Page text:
In recent months, Europe and Russia have been agitated by reports of an impending radioactive cloud of ruthenium-106. People ask themselves: what’s the matter, what happened?

The usual story. As there is something related to radioactivity, specialists working in this field are silent, and people who have heard something about radioactive isotopes comment on something, but do not really understand.

At one time I had to work with radioactive isotopes of ruthenium, to study their volatility. In general, it’s understandable.
1. How do they get ruthenium-106?

This radionuclide (a half-life of 374 days) is a product of uranium fission and is produced by the operation of nuclear reactors. On cyclotrons it does not get at all, talking about it is stupid.

The yield of ruthenium-106 in fission products is 0.4%, and the other shorter-lived ruthenium radioisotope is ruthenium-103 (half-life 39 days) – 3%. The chemical behavior of both radionuclides is the same, and if the second isotope is not visible (as in this case), this means that ruthenium-106 was separated from the old products of the nuclear reactor, a year and a half or even several years after operating.
2. How could the release of pure ruthenium-106 be obtained?

Pure ruthenium-106 is obtained in small amounts for the manufacture of applicators for the treatment of certain eye diseases. But to explain the appearance of a huge ruthenium cloud by some processing of these medical products is impossible. According to the Institute of Nuclear and Radiation Safety of France (IRSN) [1], the release was 100-300 terabecquerels. This is a huge activity, no applicators are enough. And why recycle them?

Another “duck”: ruthenium appeared as a result of the destruction of the satellite. This is refuted by a member of the Russian Academy of Cosmonautics, former adviser to the head of the RSC Energia AB. Zheleznyakov [7]: on satellites, ruthenium-106 is not used.

So what’s the deal? Why not see other products of uranium fission?

The fact is that ruthenium has a chemical property that is quite rare for metals – it forms an easily volatile compound – ruthenium tetroxide. So when heating nuclear waste in air to a certain temperature, only ruthenium will fly. There are other volatile fission products of uranium, for example iodine-131, but it has already disintegrated (half-life of 8 days); the other isotope iodine-iodine-129 has a very long half-life (16 million years), so its activity is extremely small and against this background is not visible.

Thus, if an aqueous solution of old radioactive waste is evaporated in air or heated in a vitrification furnace, only ruthenium-106 will fly as a tetraoxide. Such long-lived radionuclides, like strontium-90, cesium-137, are not volatile under these conditions and therefore do not stand out when heated. They appear in the air either in the explosion and ejection of solid or liquid matter, or when heated to a much higher temperature – when a nuclear reactor is operating. Existing technologies for processing radioactive waste, of course, provide for the capture of the departed ruthenium with special filters, but apparently in this case the filters did not work.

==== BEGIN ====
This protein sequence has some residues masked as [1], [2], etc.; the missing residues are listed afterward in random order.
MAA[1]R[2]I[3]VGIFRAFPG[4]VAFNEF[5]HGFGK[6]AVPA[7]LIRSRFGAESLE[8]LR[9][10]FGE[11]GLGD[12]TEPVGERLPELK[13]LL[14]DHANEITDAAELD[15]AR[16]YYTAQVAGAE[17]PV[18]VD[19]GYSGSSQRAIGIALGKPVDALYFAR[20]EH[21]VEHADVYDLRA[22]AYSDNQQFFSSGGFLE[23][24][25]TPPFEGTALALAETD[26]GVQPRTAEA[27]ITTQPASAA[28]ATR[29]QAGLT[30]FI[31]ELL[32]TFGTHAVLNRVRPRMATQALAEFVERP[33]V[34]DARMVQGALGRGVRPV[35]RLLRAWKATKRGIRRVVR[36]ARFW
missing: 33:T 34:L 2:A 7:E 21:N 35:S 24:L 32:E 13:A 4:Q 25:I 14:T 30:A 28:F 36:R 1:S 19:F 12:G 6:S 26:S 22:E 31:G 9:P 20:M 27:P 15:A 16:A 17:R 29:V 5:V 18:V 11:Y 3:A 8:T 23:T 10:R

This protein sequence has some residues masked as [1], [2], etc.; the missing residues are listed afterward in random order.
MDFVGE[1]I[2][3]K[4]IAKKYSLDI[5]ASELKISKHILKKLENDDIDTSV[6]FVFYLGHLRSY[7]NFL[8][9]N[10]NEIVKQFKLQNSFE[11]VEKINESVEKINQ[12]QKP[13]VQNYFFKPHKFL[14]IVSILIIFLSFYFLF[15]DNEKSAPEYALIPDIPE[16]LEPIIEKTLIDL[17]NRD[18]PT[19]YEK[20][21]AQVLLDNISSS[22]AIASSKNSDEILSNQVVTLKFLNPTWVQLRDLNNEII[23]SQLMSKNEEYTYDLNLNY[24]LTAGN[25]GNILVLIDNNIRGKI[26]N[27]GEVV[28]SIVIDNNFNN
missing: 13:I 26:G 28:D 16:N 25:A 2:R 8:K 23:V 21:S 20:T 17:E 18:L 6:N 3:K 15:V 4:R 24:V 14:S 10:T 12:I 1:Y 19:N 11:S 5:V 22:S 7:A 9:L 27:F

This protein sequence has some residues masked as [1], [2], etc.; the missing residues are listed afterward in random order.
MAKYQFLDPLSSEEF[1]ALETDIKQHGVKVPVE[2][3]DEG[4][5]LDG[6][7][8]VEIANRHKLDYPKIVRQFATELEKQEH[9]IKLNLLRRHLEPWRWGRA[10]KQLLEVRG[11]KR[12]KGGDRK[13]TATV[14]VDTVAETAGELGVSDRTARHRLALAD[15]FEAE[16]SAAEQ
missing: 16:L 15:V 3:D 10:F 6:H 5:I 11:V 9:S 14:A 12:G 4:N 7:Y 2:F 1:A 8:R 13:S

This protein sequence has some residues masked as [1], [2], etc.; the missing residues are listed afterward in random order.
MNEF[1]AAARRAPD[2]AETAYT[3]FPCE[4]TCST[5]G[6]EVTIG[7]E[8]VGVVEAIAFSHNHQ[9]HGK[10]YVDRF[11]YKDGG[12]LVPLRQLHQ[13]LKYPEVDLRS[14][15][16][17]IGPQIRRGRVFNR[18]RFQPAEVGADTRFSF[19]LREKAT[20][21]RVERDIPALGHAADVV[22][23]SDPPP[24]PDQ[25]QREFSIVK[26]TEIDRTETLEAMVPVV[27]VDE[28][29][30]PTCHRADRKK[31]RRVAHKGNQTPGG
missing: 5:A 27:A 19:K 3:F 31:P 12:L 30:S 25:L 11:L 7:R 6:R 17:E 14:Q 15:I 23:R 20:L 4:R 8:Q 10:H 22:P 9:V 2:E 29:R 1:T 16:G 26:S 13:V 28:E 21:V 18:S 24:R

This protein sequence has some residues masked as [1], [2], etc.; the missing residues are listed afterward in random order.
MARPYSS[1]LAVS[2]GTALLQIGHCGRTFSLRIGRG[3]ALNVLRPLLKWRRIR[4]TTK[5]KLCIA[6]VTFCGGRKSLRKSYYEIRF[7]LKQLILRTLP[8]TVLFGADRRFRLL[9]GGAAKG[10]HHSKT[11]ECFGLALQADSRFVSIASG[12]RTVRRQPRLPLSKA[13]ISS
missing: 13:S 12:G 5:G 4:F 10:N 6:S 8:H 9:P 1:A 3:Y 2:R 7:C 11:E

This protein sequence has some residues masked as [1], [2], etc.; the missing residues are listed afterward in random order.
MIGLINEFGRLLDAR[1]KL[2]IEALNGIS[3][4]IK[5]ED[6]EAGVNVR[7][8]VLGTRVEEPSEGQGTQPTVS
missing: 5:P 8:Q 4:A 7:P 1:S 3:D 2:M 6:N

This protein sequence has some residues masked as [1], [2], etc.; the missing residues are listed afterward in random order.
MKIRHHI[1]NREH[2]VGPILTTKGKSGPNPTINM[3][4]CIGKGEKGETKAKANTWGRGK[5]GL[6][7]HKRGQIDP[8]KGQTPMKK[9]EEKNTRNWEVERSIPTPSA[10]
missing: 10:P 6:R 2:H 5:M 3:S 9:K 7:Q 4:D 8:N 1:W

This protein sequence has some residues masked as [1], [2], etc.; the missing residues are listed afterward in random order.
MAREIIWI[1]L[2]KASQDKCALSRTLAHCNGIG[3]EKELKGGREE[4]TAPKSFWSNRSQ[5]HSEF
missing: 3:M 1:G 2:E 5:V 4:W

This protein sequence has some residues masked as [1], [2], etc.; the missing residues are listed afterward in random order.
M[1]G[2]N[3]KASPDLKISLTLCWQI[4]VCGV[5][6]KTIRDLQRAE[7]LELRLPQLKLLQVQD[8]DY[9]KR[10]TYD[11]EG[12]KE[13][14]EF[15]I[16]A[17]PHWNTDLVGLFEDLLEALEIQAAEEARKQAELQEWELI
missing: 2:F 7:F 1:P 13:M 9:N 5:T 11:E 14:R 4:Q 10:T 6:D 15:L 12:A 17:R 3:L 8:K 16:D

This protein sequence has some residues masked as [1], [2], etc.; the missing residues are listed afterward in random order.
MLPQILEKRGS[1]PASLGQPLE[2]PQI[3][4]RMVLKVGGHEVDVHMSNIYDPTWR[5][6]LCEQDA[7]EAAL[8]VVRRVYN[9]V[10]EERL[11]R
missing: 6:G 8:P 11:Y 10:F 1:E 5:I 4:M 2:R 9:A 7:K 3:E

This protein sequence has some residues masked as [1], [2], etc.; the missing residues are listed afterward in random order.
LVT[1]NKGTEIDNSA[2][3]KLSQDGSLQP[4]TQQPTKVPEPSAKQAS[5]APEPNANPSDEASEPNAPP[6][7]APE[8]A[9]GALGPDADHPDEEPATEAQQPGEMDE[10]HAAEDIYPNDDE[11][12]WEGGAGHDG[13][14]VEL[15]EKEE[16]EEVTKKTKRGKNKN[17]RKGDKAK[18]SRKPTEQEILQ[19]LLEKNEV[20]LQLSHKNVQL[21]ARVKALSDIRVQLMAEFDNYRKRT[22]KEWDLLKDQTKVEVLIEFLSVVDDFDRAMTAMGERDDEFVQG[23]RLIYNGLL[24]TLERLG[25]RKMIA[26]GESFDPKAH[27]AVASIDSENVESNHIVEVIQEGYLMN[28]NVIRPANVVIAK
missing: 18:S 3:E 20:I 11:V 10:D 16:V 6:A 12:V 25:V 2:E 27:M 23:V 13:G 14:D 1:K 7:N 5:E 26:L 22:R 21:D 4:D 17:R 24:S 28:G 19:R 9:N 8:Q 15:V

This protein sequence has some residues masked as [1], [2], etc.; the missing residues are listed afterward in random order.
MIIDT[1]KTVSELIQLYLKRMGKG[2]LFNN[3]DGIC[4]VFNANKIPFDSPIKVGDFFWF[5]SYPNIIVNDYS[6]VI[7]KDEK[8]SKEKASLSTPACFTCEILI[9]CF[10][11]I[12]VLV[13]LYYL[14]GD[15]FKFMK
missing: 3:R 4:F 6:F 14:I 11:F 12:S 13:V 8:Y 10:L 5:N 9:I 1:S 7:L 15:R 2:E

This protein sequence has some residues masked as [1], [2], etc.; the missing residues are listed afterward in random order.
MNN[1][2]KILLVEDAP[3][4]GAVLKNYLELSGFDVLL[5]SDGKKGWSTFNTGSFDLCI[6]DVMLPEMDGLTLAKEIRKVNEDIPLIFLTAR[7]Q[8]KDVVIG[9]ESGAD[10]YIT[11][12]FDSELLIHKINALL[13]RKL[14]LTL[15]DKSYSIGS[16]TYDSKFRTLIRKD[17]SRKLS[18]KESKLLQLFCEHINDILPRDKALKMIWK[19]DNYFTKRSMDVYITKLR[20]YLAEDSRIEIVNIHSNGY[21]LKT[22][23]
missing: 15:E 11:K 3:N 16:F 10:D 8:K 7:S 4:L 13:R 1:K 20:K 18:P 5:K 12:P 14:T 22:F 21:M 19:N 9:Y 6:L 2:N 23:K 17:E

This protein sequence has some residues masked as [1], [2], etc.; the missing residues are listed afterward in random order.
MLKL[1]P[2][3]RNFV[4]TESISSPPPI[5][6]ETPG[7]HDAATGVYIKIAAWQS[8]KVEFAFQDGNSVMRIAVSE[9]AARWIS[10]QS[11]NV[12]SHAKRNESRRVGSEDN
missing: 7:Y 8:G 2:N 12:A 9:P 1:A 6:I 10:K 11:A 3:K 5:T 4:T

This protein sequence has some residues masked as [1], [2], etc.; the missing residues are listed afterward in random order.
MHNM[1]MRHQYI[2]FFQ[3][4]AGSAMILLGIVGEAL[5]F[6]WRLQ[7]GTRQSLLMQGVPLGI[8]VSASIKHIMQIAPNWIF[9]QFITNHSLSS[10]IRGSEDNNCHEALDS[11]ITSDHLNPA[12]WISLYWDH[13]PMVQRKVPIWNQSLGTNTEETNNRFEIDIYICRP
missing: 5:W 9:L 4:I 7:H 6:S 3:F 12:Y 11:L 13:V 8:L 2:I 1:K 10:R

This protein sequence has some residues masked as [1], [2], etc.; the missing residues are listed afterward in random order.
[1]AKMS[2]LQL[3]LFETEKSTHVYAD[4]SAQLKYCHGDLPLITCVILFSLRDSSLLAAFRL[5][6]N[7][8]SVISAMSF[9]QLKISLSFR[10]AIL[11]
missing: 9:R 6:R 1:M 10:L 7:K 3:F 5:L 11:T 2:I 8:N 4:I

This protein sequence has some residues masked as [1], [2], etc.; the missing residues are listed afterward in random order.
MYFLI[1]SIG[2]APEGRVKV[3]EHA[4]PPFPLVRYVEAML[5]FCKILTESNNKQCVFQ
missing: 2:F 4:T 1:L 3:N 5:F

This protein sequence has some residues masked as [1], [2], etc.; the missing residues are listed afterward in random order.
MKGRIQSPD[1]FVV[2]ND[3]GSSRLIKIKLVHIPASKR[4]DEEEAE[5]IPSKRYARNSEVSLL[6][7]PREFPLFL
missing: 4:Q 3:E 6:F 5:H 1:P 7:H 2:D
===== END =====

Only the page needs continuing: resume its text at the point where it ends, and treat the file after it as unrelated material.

3. How is ruthenium-106 distributed?

Once in the atmosphere, ruthenium will be deposited on the dust particles already in the form of low-volatile dioxide. Distribution can be quite wide, and the cloud can spread far in accordance with weather conditions. Particle deposition of particles leads to an increased concentration of radioisotope on the surface at individual points. Naturally, more such points will be close to the place where the emission occurred, but the ruthenium precipitation can happen quite far from the accident site. Ruthenium-106 itself emits only beta particles, but its spread is easily traced by the gamma activity of the daughter short-lived decay product – rhodium-106.

The map, with the supposed site of ruthenium-106 emission

Figure 1. Initial distribution of ruthenium-106 activity according to the calculations of the Institute for Nuclear and Radiation Safety of France. Source:


Fig. 2. The movement of radioactive particles, assumed on the basis of published measurement data. Source: [9]


4. Where can this happen?

The published maps show (see Figures 1 and 2) that the cloud began its spread from the Ural region. Of the large nuclear facilities there is the production association “Mayak”, the enterprise of the state corporation Rosatom in Ozersk (Chelyabinsk region). Not so far, next to Yekaterinburg, operates the Beloyarsk nuclear power plant – also the enterprise of Rosatom. Most commentators suspect in the incident “Mayak”, because it is there that are engaged in the processing of nuclear waste.